Friday October 31, 2014
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31.10.2014
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Dore Gold

About those talks with Iran

The reports coming out of the last round of talks between the P5+1 and Iran, held in Kazakhstan, were surprisingly positive. The Washington Post headlined its Feb. 27 report on the subject, "Iran nuclear talks end on upbeat note." Saeed Jalili, the head Iranian negotiator, told reporters that the two sides might be getting to a "turning point" in the talks between them. Was all this optimism warranted?

Jalili, who undoubtedly wanted to paint himself as a tough negotiator protecting Iranian interests, explained his optimism by saying that the U.S. was now making concessions that it did not make before: "It was they [the U.S.] who tried to get closer to our point of view."

There were some signs that pointed in this direction. The Wall Street Journal suggested in its main editorial that Iranian behavior at the negotiating table had been influenced by Washington's decision to cut the number of aircraft carriers it deployed in the Persian Gulf from two to one, which the newspaper implied weakened the West’s diplomatic leverage.

Even The Washington Post adopted a critical line against the Obama administration in its main editorial on Feb. 28, which asked provocatively whether the U.S. was "kowtowing to Iran." It pointed out that during the previous negotiations held in Baghdad during May 2012, the P5+1 demanded that Iran shut down completely its Fordo uranium enrichment facility, which was built underground, inside a mountain. The Western powers also insisted that the Iranians ship their entire stockpile of 20 per cent enriched uranium abroad. However, in the Kazakhstan talks, the P5+1 only called for a suspension of operations at Fordo, without the plant being closed. According to the new proposals, Iran could retain some of its 20% enriched uranium.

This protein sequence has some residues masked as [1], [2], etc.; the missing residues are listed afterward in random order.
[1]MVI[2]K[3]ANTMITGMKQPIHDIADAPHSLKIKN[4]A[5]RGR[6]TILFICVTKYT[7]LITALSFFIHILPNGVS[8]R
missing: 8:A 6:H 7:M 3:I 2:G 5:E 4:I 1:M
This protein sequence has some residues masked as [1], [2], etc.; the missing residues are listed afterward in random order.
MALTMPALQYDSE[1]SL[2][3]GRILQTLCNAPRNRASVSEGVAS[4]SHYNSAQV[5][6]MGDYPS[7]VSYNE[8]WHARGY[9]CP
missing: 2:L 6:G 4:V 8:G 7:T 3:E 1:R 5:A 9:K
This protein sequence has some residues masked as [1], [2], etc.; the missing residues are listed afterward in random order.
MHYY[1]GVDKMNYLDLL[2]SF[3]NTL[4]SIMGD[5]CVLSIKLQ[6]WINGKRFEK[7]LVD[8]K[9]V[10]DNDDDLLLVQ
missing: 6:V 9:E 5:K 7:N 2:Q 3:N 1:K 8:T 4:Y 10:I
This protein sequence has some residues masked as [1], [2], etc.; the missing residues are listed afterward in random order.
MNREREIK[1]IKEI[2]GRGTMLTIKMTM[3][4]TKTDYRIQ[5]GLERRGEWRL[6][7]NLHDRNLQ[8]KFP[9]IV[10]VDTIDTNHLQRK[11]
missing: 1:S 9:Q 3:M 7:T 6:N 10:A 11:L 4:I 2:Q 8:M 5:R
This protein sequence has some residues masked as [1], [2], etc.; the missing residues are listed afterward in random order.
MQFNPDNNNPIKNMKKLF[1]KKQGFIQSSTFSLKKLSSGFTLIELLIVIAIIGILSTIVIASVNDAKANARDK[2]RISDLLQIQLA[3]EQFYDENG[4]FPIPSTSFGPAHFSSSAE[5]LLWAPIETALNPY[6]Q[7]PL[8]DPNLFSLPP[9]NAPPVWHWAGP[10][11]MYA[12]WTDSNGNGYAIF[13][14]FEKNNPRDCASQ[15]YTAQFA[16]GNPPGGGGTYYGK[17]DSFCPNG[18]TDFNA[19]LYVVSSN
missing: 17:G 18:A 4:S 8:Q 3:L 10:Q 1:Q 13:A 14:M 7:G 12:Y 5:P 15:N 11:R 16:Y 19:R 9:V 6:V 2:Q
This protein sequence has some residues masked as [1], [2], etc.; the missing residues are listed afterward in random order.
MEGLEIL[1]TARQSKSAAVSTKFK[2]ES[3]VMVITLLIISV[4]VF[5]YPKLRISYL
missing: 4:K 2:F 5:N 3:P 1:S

It should be stressed that the Western powers were pulling in different directions when it came to their strategy towards Iran. Secretary of State John Kerry insisted in his public statements that time was running out for a diplomatic solution. In contrast, EU foreign policy chief Catherine Ashton, who was also the head negotiator for the P5+1, took a very different position. At the Munich Security Conference in February, she refused to speak about diplomatic deadlines with the Iranians: "We shall never cease to strive to find ways to bring them to the table and to have that diplomatic solution, and we are very much engaged right now in trying to move forward on this." The European officials, with a few exceptions, appeared to be seeking to keep the negotiations going at almost any cost.

The strongest opponent of this view, besides Israel, was Saudi Arabia. In remarkably candid remarks made in a joint press conference in Riyadh with Secretary of State John Kerry on March 4, Saudi Foreign Minister Prince Saud al-Faisal stated that the talks with Iran could not go on forever, adding that "negotiations must end at a specific time." He stressed that the Iranians were not serious about their talks with the West: "They continued negotiations just to reach more and more negotiations in the future. If such negotiations continued, we will see ourselves in front of a nuclear weapon, but we cannot allow this to happen."